Contributing Guide

Thank you for being interested in contributing to the sphinx-book-theme! You are awesome ✨.

This project follows the Executable Books Project contribution guidelines. It contains information about our conventions around coding style, pull request workflow, commit messages and more.

This page contains information to help you get started with development on this project.

Repository structure

This repository is a split into a few critical folders:


The Sphinx extension package, containing the Python code, Jinja templates and (compiled) assets (HTML/CSS/JS etc).

These are used to generate the HTML page for every file in your site whenever the site is built using Sphinx.

NOTE: Do not alter the compiled CSS/JS directly (alter in src/).


Contains the source SCSS and JS, which will be compiled and written to sphinx-book-theme/static, as configured by web-compile-config.yml (see executablebooks/web-compile for details).

This compilation is called by default, during development commands (see below).


The documentation for the theme, which aims to include all of the core Sphinx “components” (lists, admonitions, etc), to check/show how they are represented in this theme.

The build configuration is contained in


The reference section of the documentation contains reference material for the look and feel of the theme. The “kitchen sink” is pulled directly from the sphinx-themes website. There are also other sections for theme-specific elements.


Testing infrastructure that uses pytest along with beautifulsoup to validate that the generated HTML is what we expect it to be.

Much of these tests also use pytest-regressions, to check whether newly-generated HTML differs from previously-generated HTML.


Contains Continuous-integration (CI) workflows, run on commits/PRs to the GitHub repository.

Set up your development environment

  1. Get the source code of this project using git:

    git clone
    cd sphinx-book-theme
  2. Ensure you have Python 3.6 or newer!

  3. Install tox. tox is a tool for managing virtual environments for test suites or common jobs that are run with a repository. It ensures that your environment is consistent each time you build the docs.

    $ pip install tox

    You can list all of the tox environments like so:

    $ tox -a

    Each one corresponds to a test environment or a task to build the documentation, and has its own virtual environment.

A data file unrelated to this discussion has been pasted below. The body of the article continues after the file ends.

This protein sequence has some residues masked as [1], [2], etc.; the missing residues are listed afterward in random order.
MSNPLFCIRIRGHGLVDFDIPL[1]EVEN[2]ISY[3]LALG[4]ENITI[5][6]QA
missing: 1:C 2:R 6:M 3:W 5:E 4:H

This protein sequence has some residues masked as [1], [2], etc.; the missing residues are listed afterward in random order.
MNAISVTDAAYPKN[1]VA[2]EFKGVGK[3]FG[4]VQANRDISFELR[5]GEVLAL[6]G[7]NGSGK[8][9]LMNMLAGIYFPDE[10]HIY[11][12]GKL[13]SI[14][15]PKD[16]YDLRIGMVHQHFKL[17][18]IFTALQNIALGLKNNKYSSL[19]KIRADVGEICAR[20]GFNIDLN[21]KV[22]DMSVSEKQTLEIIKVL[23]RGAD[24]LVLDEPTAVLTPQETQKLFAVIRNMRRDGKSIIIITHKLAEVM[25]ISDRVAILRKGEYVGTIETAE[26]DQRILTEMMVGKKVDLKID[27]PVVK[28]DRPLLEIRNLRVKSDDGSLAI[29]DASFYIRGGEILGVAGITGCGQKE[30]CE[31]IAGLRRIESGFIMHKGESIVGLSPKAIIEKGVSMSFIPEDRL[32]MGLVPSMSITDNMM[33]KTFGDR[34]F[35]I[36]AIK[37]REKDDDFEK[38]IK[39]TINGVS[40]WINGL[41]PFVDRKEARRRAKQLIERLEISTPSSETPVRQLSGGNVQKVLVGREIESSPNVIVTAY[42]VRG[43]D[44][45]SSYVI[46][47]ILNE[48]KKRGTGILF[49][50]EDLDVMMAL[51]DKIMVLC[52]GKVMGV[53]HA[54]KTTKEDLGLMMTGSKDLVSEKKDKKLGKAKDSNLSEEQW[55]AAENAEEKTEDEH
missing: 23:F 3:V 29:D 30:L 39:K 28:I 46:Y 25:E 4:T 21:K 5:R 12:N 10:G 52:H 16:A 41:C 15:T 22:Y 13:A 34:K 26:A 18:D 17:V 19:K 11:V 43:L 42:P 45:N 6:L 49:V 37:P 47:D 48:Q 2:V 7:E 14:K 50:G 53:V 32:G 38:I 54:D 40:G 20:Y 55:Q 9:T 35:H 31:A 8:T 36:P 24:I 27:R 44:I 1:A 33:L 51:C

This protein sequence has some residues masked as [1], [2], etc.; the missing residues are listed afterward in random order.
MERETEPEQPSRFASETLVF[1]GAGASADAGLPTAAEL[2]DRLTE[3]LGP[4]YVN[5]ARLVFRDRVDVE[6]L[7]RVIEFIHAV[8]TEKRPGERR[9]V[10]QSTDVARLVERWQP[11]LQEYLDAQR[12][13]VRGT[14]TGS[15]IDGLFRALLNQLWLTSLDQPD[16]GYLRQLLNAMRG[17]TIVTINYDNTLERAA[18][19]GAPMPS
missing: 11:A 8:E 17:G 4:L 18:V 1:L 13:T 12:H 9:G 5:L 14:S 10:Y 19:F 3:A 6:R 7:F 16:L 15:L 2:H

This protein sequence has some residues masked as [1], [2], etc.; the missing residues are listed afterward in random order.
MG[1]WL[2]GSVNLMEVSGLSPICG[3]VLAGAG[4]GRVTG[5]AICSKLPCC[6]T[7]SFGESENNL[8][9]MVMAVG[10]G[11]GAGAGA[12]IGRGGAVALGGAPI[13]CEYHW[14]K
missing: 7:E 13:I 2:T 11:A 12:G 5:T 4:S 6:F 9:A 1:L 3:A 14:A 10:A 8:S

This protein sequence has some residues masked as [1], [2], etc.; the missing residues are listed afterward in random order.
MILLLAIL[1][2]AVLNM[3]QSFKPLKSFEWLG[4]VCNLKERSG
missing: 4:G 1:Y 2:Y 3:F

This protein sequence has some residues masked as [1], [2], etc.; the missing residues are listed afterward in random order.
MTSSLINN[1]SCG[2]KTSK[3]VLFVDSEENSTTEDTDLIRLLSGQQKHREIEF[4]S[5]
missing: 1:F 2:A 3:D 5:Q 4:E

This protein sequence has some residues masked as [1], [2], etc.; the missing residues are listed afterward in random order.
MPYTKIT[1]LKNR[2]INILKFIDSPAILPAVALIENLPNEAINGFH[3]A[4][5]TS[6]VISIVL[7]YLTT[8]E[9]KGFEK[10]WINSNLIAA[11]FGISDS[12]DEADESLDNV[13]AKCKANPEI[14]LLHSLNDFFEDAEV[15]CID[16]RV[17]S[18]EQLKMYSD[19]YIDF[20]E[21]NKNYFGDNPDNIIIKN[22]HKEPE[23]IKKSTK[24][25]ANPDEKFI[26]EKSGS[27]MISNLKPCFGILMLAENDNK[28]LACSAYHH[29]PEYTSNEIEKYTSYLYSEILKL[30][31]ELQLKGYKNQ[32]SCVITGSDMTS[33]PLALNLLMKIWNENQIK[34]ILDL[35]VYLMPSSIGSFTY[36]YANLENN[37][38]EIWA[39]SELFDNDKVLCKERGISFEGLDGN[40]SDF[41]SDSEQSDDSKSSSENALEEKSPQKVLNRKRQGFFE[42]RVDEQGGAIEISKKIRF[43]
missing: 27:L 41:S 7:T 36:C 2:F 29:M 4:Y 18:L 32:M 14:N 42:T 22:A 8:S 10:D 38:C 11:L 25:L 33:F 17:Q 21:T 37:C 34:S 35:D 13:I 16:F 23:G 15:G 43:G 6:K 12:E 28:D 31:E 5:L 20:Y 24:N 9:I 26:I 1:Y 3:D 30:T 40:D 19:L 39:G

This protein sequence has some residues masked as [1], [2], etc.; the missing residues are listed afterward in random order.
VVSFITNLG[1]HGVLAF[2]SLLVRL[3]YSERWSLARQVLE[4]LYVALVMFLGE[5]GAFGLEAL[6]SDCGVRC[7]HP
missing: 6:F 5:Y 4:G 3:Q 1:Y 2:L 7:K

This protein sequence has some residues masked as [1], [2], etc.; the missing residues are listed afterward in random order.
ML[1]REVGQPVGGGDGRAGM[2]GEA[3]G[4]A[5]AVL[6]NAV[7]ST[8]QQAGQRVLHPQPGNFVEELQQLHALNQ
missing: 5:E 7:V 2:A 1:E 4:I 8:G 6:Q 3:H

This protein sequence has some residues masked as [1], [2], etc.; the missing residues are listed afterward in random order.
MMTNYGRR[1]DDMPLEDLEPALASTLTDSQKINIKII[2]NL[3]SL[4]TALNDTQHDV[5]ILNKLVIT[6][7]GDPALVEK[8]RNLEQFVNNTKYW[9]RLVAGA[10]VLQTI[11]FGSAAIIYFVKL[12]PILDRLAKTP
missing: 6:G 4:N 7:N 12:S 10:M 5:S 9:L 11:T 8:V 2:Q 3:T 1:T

See the sphinx-book-theme/tox.ini for details of all available development environments.

  4. Install pre-commit. We use pre-commit to ensure that the code meets certain standards any time a commit is made. First, follow the pre-commit installation instructions. Then, run the following command in the same folder as the repository:

    $ pre-commit install


    You can also run pre-commit via tox:

    $ tox -e py38-pre-commit -- --all

    or manually run all pre-commit jobs for this repository:

    $ pre-commit run --all-files

Preview changes you make to the theme

The easiest way to preview the changes you make to this theme is by building the documentation of this theme locally using tox.

To do so, follow these steps:

  1. Make your changes in src/. This folder contains all of the SCSS and Javascript that are used in this site. You should edit the files here, and they will be built and included with the site in the sphinx_book_theme/ folder at build time.

  2. Install tox.

    $ pip install tox
  3. Build the documentation. You can use the following tox command:

    $ tox -e docs-update

This will build the documentation using the latest version of the theme (including any changes you’ve made to the src/ folder) and put the outputs in docs/_build/html. You may then preview them by opening one of the HTML files.

Auto-build the docs when you make changes

You can also use a live server to watch the theme’s folders, and automatically build/update the local documentation so that you can quickly preview changes. This uses the sphinx-autobuild package. To do so, use this tox command:

$ tox -e docs-live

This will do the following:

  • Generate the theme’s documentation (similar to running tox -e docs-update)

  • Start a development server on an available port localhost:xxxx

  • Open it in your default browser

  • Watch for changes and automagically regenerate the documentation and auto-reload your browser when a change is made.

With this, you can modify the theme in an editor, and see how those modifications render on the browser.

Use different Sphinx builders

When building documentation locally, you may use different Sphinx builders by providing them as arguments to tox. For example:

$ tox -e docs-update -- singlehtml
$ tox -e docs-live -- singlehtml

Run Tests

This theme has a test suite to ensure that all the relevant user content is correctly handled. The tests can be run using:

$ tox

You can also run against different Python and sphinx versions, and supply arguments to pytest:

$ tox -e py38-sphinx2 -- -x


To “re-build” an environment, wih updated dependancy versions, use:

$ tox -r -e py38-sphinx2